Montana does not criminalize mere possession of a machine gun. It is legal to possess a machine gun in Montana:
- For a scientific purpose;
- If the machine gun is not usable as a weapon and is possessed as a curiosity, ornament, or keepsake; or
- For a purpose manifestly not aggressive or offensive.1
However, possession or use of a machine gun for an offensive or aggressive purpose is a crime punishable by imprisonment in the state penitentiary for a term of not less than 10 years.2 Moreover, possession or use of a machine gun in the perpetration or attempted perpetration of a crime of violence is a crime punishable by imprisonment in the state penitentiary for a term of not less than 20 years.3
Possession or use of a machine gun is presumed to be for an offensive or aggressive purpose when the machine gun is used or possessed by a person who has been convicted of a crime of violence4 in any court of record, state or federal, in the U.S. or its territories.5
Federal law requires machine guns to be registered with the Bureau of Alcohol, Tobacco, Firearms & Explosives (ATF), and generally prohibits the transfer or possession of machine guns manufactured after May 19, 1986.6 In December 2018, ATF finalized a rule to include bump stocks within the definition of a machine gun subject to this federal law, meaning that bump stocks will be generally banned as of March 26, 2019.7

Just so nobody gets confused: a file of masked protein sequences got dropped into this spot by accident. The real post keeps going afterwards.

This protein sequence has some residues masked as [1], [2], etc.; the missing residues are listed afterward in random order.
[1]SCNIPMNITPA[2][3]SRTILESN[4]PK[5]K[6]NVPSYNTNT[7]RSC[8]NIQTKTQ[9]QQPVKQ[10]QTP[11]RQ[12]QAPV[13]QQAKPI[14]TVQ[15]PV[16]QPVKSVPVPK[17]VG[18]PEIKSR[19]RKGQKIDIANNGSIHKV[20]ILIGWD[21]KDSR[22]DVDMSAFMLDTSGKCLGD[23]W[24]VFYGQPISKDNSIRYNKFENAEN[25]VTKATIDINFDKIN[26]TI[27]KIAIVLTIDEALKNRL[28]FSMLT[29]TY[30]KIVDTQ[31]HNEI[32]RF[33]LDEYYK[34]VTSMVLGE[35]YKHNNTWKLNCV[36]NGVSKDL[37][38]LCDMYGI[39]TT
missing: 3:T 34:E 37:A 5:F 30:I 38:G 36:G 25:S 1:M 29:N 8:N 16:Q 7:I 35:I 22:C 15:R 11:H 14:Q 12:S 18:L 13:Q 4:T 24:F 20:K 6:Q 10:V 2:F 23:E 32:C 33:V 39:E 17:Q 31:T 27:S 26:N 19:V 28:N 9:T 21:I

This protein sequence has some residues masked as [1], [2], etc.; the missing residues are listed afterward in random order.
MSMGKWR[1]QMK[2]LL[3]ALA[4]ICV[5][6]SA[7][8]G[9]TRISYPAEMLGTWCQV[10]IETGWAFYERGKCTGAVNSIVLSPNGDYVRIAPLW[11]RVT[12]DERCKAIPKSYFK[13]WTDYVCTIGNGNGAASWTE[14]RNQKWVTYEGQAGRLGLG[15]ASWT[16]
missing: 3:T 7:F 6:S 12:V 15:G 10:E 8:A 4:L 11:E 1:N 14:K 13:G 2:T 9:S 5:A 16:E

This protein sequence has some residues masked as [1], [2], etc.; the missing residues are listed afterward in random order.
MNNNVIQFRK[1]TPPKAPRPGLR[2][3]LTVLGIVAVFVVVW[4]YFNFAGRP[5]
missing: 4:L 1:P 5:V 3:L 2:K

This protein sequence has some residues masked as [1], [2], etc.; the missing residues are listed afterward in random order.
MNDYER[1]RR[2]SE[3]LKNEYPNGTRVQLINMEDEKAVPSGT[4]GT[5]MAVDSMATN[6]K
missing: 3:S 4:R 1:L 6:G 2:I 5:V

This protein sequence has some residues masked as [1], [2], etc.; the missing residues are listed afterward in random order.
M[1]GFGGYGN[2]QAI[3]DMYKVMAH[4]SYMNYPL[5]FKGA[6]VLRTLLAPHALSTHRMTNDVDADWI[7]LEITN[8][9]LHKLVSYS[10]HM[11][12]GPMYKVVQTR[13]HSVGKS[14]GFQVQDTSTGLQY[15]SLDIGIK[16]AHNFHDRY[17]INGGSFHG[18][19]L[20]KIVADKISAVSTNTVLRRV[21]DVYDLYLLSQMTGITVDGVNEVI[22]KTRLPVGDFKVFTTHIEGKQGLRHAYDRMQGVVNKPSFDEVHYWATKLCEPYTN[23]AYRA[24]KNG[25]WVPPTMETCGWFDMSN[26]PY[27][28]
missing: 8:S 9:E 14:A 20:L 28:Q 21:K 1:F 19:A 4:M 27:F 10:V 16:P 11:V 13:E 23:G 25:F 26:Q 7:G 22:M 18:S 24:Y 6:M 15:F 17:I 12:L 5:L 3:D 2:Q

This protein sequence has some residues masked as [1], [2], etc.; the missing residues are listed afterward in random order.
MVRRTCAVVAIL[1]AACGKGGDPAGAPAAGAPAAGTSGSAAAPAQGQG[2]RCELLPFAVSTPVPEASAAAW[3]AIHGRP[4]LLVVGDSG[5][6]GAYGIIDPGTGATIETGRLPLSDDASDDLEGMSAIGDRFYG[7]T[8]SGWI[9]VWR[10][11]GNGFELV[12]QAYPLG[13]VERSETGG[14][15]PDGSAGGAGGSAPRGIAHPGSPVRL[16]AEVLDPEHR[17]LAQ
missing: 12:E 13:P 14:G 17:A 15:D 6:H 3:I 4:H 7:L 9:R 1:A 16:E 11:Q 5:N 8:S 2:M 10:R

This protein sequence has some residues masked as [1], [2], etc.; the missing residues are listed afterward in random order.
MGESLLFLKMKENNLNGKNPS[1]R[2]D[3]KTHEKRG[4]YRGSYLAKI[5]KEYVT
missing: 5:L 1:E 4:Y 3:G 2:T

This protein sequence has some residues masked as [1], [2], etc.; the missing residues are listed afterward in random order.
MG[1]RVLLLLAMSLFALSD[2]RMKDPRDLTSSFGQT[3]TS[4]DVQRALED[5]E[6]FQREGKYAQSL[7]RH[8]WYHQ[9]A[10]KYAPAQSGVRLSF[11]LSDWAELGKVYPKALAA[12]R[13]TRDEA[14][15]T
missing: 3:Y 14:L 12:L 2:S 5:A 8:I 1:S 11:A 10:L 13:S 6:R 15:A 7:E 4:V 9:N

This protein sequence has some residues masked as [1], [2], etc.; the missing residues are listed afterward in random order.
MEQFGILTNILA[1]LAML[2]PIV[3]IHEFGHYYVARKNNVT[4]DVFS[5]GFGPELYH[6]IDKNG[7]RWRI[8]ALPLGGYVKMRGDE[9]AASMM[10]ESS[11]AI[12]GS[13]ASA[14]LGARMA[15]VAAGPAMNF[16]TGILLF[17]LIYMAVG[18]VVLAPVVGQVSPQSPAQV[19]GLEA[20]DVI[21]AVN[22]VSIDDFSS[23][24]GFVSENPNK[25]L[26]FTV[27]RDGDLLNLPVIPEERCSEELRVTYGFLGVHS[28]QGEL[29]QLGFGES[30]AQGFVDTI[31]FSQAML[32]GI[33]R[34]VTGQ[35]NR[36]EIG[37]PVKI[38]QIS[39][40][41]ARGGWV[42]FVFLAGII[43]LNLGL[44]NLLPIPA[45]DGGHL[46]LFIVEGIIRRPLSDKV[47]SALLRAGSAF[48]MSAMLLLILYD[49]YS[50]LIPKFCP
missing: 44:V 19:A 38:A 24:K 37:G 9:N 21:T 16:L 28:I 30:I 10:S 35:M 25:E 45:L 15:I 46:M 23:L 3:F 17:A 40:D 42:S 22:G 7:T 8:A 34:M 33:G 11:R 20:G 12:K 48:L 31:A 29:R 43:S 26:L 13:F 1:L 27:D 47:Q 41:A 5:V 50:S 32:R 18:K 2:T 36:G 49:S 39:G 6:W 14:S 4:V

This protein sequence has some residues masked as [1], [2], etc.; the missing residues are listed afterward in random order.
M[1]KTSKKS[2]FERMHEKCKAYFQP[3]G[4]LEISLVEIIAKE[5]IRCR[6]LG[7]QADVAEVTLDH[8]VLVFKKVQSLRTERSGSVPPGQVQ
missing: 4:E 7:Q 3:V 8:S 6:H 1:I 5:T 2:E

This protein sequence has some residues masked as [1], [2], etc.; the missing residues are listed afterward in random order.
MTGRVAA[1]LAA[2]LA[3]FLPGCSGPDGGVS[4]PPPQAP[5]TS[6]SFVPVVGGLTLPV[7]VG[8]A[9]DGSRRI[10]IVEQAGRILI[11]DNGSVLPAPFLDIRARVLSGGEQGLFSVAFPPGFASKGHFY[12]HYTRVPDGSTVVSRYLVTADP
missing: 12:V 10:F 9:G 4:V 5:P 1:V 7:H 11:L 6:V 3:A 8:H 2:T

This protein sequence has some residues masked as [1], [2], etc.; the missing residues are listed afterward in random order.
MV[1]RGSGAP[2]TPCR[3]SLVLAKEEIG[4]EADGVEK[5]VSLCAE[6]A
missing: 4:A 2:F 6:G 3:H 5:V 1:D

See our Machine Guns & Automatic Firearms policy summary for a comprehensive discussion of this issue.
- Mont. Code Ann § 45-8-307(2) and (3).
- Mont. Code Ann. § 45-8-304.
- Mont. Code Ann. § 45-8-303.
- Mont. Code Ann. § 45-8-302 defines a “crime of violence” to include any of the following offenses or an attempt to commit any of the following offenses: forcible felony, robbery, burglary, and criminal trespass.
- Mont. Code Ann. § 45-8-305.
- 18 U.S.C. § 922(o); 26 U.S.C. § 5861(d).
- Bump-Stock-Type Devices, 83 Fed. Reg. 66,514 (Dec. 26, 2018) (to be codified at 27 C.F.R. pts. 447, 478, 479).